Swan upping is an annual ceremonial procedure on the River Thames whereby Mute swans are caught and marked to show their ownership by means of a series of nicks on the side of the beak. Nowadays there are only two private owners of swans on the Thames (Royal swans go unmarked), but in the past there were a great many private owners necessitating a rich variety of marks granted by the King’s Swan Master.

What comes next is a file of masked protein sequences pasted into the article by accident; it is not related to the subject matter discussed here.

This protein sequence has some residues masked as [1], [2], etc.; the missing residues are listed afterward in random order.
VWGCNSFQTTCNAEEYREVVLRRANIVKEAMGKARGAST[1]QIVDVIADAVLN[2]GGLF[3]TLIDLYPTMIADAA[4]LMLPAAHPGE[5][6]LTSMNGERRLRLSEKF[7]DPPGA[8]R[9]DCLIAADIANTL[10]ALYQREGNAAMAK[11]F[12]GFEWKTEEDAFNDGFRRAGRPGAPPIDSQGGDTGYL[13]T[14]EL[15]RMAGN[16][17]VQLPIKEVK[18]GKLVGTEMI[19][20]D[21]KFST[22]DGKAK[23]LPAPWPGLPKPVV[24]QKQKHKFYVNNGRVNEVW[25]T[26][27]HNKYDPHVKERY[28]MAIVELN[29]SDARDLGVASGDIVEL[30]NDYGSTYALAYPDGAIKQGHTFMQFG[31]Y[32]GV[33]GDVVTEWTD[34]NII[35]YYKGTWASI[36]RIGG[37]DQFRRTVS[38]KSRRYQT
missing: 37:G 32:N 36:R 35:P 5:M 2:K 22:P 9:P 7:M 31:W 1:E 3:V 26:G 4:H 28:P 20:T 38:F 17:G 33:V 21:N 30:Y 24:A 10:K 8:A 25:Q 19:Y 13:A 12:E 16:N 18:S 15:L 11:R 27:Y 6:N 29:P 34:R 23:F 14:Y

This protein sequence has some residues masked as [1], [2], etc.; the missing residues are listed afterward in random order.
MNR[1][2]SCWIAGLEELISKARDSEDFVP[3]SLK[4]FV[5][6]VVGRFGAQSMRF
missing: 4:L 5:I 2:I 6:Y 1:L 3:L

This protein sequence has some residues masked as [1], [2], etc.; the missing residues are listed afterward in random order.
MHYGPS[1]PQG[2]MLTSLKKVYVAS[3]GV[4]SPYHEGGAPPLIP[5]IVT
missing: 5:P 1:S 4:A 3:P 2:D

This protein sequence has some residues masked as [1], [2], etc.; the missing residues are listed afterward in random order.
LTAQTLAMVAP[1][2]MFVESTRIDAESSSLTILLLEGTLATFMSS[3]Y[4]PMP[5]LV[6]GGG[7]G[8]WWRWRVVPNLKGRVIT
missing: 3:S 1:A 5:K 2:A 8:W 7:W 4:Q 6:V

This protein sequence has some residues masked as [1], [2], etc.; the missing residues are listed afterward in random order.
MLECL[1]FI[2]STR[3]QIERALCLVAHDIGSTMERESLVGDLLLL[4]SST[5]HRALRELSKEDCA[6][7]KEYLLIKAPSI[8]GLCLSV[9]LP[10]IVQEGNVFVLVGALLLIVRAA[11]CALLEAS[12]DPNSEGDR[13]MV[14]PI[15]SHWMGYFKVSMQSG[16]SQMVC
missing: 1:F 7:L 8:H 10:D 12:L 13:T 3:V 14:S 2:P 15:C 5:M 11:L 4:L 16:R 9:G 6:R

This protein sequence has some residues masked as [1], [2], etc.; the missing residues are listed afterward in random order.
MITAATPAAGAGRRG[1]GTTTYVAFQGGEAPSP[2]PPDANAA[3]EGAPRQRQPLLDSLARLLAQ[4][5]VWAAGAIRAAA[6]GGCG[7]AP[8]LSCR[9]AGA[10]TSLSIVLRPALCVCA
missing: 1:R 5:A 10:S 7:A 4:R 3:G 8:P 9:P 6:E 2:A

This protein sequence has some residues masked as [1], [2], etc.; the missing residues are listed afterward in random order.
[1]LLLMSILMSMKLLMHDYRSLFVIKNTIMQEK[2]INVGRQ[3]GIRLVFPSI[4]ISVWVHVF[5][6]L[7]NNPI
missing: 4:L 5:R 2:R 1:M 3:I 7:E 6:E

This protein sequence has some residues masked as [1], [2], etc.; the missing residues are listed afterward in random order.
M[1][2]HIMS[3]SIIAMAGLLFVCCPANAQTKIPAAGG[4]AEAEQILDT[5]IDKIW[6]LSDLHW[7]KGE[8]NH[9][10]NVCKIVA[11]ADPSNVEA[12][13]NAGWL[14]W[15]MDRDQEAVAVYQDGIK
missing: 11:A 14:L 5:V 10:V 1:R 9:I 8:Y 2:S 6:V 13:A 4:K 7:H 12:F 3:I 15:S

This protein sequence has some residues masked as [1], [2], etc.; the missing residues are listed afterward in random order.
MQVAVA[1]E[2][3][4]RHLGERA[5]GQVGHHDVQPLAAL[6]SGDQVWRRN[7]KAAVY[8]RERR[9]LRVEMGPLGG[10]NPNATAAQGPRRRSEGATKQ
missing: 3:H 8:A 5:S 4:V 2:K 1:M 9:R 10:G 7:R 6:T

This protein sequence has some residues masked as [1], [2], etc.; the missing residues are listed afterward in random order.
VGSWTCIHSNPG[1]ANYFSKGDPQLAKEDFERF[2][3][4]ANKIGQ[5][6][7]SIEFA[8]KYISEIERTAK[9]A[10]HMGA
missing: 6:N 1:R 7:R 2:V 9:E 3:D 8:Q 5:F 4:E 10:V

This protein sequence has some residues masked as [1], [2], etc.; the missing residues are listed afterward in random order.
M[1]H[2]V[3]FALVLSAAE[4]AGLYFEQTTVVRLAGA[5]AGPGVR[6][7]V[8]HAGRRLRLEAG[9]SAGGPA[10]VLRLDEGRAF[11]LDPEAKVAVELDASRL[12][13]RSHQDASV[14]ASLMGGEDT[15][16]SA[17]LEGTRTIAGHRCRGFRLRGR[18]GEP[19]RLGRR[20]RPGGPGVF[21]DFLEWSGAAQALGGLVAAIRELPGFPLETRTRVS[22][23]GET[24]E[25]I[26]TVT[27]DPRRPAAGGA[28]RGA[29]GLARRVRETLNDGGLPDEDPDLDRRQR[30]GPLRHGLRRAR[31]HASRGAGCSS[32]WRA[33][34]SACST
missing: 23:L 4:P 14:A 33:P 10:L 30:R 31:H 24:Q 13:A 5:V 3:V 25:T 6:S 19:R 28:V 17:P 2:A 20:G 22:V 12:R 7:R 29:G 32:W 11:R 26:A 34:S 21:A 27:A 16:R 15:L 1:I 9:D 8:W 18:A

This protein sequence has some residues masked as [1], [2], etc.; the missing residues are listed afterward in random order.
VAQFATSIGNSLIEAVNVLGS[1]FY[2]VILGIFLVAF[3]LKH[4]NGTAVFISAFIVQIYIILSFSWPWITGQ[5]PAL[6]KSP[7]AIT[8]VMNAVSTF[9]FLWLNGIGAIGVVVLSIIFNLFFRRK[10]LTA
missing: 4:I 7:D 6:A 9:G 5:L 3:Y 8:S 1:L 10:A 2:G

There are five marks to each page, with the bill drawn horizontally and the owner’s name written above the illustration. The first twenty-four pages record marks belonging to bishops, abbots and abbesses, priors and prioresses, schools, colleges, and individuals with title. The remainder of the register shows marks belonging to commoners.
From the collection of Thomas Barritt (1743-1820)